Marian girls to rely on speed, quickness
Mike Nesgoda/Special to the TIMES NEWS Members of the 2011-12 Marian girls basketball team include, front row from left, Kelly Shober, Danielle Tristani, Kim Wilson; middle row, Lindsay Nemeth, Gabby Green, Sam Faust, Emily Sofranko, Bethany Schaud, Ashley Fannick; back row, head coach Paul Brutto, assistant coach Jeff Onushco, Kaysi McLaughlin, assistant coach Matt Murphy and assistant coach Vin Vella.
Four years ago, Marian relied on its height and considerable size advantage to capture the 2008 Class A State Championship.
This season, the only things than can be considered "big" on the Fillies roster are hopes and dreams.
However, for head coach Paul Brutto, that's not a bad thing, it's just part of the process.
"We're a small team this year. In four years, we've gone from one of the biggest teams around to really being a tiny team," stated Brutto. "We may not be strong physically, so we need to be strong fundamentally and use our speed and quickness to our advantage."
"Usually, we set goals, but we really haven't this year, other than the fact of getting better every day," added Brutto. "This is a process and if we take care of the process, hopefully by the end of the year we'll be playing in some games that matter."
The Filles have qualified for the District 11 playoffs in 38 straight years, and that streak is expected to continue this season with a solid nucleus of players returning from last year's 20-5 team.
Senior forwards Danielle Tristani (5-10) and Kelly Shober (5-9) are back for Marian, while Kaysi McLaughlin returns at guard. Although Shober's status for the beginning of the season is questionable with a knee injury, Tristani and McLaughlin have been starting for Marian since their freshman seasons and provide plenty of experience and leadership to an otherwise young roster.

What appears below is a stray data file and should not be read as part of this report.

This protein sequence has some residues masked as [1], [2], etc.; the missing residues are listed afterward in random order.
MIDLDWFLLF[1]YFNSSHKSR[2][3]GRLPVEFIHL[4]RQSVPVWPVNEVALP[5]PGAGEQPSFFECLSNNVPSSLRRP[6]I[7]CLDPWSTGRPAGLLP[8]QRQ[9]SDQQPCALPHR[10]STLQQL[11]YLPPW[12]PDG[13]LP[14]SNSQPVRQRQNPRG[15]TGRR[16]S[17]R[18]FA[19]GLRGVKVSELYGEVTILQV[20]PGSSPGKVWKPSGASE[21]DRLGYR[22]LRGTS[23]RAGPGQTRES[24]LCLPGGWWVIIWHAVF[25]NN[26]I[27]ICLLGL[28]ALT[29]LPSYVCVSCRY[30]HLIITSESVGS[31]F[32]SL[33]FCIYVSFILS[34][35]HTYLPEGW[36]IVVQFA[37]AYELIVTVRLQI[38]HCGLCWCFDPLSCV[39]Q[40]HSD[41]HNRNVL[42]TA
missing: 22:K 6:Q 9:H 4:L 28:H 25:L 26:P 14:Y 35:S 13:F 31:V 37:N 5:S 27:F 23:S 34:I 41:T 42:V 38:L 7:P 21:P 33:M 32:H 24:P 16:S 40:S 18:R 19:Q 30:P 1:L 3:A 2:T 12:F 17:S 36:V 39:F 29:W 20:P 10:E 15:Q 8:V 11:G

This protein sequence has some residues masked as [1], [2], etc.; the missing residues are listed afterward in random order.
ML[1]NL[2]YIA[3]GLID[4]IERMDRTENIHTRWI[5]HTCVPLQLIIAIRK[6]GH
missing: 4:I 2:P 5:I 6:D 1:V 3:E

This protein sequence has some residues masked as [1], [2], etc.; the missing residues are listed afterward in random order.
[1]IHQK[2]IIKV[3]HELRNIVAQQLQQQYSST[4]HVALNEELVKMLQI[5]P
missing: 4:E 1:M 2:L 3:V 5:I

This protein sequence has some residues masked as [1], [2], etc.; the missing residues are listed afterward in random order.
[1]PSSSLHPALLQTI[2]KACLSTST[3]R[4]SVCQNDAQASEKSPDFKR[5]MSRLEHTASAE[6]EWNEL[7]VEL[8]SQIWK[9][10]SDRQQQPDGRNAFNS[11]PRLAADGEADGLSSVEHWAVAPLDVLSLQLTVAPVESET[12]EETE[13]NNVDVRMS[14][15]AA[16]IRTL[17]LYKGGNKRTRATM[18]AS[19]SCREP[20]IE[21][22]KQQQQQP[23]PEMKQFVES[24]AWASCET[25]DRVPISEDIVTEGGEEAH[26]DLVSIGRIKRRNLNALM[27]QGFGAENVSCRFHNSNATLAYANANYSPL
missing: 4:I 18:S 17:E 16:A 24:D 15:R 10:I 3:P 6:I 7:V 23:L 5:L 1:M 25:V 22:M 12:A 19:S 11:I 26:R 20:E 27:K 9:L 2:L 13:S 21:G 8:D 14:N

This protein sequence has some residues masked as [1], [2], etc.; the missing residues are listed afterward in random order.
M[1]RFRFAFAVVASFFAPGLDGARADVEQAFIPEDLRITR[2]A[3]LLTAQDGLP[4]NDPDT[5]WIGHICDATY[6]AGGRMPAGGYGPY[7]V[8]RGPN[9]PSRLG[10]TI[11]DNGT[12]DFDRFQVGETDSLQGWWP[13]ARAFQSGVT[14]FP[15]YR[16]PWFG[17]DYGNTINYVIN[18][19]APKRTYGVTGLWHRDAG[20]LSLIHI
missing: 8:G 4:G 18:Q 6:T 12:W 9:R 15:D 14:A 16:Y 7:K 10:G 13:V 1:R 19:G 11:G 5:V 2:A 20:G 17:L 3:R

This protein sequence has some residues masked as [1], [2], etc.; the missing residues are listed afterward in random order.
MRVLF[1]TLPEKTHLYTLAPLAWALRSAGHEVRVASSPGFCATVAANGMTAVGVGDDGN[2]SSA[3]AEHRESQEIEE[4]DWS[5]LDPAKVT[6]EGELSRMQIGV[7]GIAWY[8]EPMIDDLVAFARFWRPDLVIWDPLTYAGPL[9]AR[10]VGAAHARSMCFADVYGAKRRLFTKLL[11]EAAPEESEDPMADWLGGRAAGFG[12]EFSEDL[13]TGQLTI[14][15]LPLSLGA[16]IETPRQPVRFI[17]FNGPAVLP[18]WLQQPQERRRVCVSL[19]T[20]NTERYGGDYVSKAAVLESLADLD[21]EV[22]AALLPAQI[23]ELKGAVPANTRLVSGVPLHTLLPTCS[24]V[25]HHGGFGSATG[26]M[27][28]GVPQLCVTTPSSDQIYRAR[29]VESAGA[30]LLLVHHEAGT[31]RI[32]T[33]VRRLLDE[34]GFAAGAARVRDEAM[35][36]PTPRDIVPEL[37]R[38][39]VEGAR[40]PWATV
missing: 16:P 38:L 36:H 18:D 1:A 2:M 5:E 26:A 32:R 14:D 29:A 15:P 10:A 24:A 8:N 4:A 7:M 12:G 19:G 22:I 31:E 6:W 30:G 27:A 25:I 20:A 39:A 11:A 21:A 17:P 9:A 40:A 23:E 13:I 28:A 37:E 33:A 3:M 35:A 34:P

"We have three kids that played a lot during the last four years, and they're a nice core to build around," said Brutto. "But they're going to need some help. In terms of scoring, Tristani and McLaughlin will give us close to double-figures most games, but we'll still need some other people to step up."
Tristani led the Fillies in scoring last year with 9.92 points per game, while McLaughlin (5.84 ppg) was the team's top three-point shooter with 24 treys.
Joining them in the starting lineup will be junior guard Sam Faust and sophomore guard Gabby Green. As a freshman, Green averaged 4.00 ppg while accounting for 20 three-pointers. Senior forward Kim Wilson also figured to see significant minutes, especially if Shober isn't ready to go right out of the gate.
Missing from the Marian lineup will be the presence of a true post player, a role occupied by 5-11 forward Gillian Ferko the past two seasons. In her senior season, Ferko averaged 9.80 points per game and led the team in rebounds.
"Without Gillian, our offense will now be more perimeter-oriented," noted Brutto. "We want to space the floor and give people some opportunities to do things with the ball."
With a lack of size, expect to see more perimeter shooting from a Fillies squad that led the TIMES NEWS area last season with 87 three-point field goals.
"Being small, you don't want to play 5-on-5 all the time, so I think it's going to be critical that we can run the floor and create some offense through turnovers," added Brutto. "And speaking of defense, you'll probably see us mixing in a bit more zone defense this year to counter against bigger teams."
Defense has always been a staple at Marian, and that figures to continue this season for a team that gave up a TIMES NEWS area low 30.20 points per game to its opponents last season.
"I honestly think our defense can be just as good, if not better, than last year. However, we don't have any size to go against in practice so it'll be interesting to see how we'll match up with bigger teams," concluded Brutto.
Rounding out the undersized Fillies roster are sophomore guards Emily Sofranko and Lindsay Nemeth, as well as freshman guard Ashley Fannick and freshman forward Bethany Shaud.
But sometimes, good things come in small packages.